There were lots of stark warnings at the United Nations this week.

Terms like 'code red', 'alarm bells' and 'existential threat' were used repeatedly to describe some of the biggest challenges facing the world right now, not least the crises of the pandemic and climate change.

Leaders, including the Taoiseach, called on countries to work together to save the planet.

But there were plenty of divisions on display throughout the week.

On Thursday, Ireland chaired a meeting of the UN Security Council on the issue of climate and security, urging the council to formally recognise the link between the two.

The United Nations Secretary General António Guterres and the US Secretary of State Antony Blinken praised Ireland's efforts but not everyone agreed.

China, Russia and India are sceptical about linking climate and conflict.

The Russian representative told the debate that lots of other agencies and bodies already deal with climate change and that adding it to the work of the Security Council would lead to duplication and obstruction.

"There is a Russian saying that illustrates this: too many cooks spoil the broth," he said.

The Taoiseach insisted that such opposition had not scuppered Ireland's efforts in the area of climate and security.

"Views are never fixed forever and our challenge now is to persuade and engage with all members in respect of these issues," Mr Martin said.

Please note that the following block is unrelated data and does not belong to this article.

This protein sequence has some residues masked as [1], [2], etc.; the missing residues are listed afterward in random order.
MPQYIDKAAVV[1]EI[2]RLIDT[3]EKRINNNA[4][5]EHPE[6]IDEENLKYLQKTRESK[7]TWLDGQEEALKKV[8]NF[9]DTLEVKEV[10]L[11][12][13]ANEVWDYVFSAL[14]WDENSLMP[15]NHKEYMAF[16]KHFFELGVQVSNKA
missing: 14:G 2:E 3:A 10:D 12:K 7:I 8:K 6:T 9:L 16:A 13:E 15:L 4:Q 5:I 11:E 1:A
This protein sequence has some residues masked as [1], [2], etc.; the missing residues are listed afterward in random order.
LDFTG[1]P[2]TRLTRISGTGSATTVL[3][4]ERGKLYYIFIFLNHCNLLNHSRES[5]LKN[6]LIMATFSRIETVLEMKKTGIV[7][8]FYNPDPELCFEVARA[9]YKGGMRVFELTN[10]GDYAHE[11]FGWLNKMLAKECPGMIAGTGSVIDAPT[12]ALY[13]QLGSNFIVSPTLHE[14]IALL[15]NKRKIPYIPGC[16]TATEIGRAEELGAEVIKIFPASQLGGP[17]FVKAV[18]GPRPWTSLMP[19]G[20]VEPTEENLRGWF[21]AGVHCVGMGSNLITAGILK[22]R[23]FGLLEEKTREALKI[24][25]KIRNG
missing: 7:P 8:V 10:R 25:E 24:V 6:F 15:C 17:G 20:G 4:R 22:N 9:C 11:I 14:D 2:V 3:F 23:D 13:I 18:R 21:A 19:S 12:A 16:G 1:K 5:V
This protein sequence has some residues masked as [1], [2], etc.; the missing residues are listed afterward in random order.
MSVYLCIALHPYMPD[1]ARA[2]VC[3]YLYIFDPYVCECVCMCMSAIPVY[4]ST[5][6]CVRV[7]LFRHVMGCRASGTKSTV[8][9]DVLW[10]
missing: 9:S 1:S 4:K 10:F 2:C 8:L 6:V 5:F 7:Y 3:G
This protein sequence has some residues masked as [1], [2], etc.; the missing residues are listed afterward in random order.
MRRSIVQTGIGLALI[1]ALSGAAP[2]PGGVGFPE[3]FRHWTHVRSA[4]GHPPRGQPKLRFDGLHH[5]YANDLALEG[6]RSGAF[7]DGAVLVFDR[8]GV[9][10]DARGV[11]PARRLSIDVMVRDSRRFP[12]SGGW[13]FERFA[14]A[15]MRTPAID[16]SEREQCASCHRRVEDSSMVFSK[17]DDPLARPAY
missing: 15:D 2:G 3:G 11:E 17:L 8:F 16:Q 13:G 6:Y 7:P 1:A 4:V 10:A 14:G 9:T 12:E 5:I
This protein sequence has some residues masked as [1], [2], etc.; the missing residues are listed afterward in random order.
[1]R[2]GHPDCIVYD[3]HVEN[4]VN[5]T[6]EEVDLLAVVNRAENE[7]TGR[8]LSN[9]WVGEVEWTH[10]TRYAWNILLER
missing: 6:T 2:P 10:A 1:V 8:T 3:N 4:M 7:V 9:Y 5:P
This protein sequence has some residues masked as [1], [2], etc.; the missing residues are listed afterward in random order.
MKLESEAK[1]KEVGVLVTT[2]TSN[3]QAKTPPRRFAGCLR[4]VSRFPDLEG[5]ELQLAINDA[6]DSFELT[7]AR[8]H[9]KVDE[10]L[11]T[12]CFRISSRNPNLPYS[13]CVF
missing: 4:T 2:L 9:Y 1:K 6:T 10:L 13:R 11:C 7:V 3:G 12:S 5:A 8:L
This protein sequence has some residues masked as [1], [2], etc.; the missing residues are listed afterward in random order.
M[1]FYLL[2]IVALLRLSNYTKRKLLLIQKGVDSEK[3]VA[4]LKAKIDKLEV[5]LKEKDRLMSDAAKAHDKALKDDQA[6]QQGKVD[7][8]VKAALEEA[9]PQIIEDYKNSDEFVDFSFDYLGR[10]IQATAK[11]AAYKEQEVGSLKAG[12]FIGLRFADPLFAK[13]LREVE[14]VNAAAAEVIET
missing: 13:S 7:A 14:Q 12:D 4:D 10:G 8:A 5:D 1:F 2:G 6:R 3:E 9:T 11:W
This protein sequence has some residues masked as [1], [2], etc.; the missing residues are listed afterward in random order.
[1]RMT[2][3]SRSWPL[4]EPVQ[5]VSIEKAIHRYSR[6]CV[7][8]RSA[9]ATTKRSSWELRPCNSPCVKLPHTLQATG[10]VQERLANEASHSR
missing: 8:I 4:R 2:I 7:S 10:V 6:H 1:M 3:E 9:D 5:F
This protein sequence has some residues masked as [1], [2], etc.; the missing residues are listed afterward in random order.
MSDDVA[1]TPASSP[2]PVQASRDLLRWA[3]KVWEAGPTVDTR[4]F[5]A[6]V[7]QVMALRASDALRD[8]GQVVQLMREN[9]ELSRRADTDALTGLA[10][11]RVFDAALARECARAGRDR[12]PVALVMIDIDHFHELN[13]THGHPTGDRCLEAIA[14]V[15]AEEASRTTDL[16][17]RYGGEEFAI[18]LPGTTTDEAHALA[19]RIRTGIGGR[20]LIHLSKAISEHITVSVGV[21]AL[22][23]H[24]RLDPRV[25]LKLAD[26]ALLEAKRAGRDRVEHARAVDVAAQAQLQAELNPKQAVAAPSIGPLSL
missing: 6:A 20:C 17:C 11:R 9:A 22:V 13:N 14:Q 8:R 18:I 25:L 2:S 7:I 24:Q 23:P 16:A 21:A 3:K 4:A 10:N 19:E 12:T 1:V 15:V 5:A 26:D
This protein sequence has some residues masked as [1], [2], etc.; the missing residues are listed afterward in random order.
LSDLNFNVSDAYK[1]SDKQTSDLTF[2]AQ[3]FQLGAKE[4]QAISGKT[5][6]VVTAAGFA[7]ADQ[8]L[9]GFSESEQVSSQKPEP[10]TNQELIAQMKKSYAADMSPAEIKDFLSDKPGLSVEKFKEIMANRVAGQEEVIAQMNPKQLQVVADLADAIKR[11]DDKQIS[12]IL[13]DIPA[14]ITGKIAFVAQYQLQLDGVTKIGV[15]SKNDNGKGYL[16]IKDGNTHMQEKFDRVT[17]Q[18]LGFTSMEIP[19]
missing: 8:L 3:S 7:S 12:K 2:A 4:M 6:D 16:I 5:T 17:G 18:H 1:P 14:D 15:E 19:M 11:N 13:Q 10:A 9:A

That persuasion will intensify over the coming days as Ireland works on a draft resolution linking climate and conflict.

If Russia and China, can be convinced not to veto the measure, it should have enough votes to pass.

The debate highlighted both the problems and potential of the Security Council. It is a body that is often criticised for being ineffective and divided, with permanent members like Russia, China and the US able to just veto any resolutions they don't like.

It raises questions about how a small country like Ireland can make a difference but the Government would argue that it is better to have a voice at the top table, rather than shouting from the outside.

The Taoiseach made reference to this in his address to the UN General Assembly.

"Our own experience of conflict on the island of Ireland has taught us that building peace is painstaking, long and often frustrating. We expected that our time on the council would reflect that complexity; would require stamina, ingenuity, compromise and determination. And so it has proved," he said.

Mr Martin warned that too often, the UN Security Council has been divided on key issues.

"It is a lesson hard learned that when we, in this building, are divided, it is the most vulnerable who suffer the consequences," he said.

Russia's delegates may be warning that "too many cooks spoil the broth" but perhaps Ireland's negotiators should introduce them to a saying of their own that makes a very different point: "Ní neart go cur le chéile" - there is no strength without unity.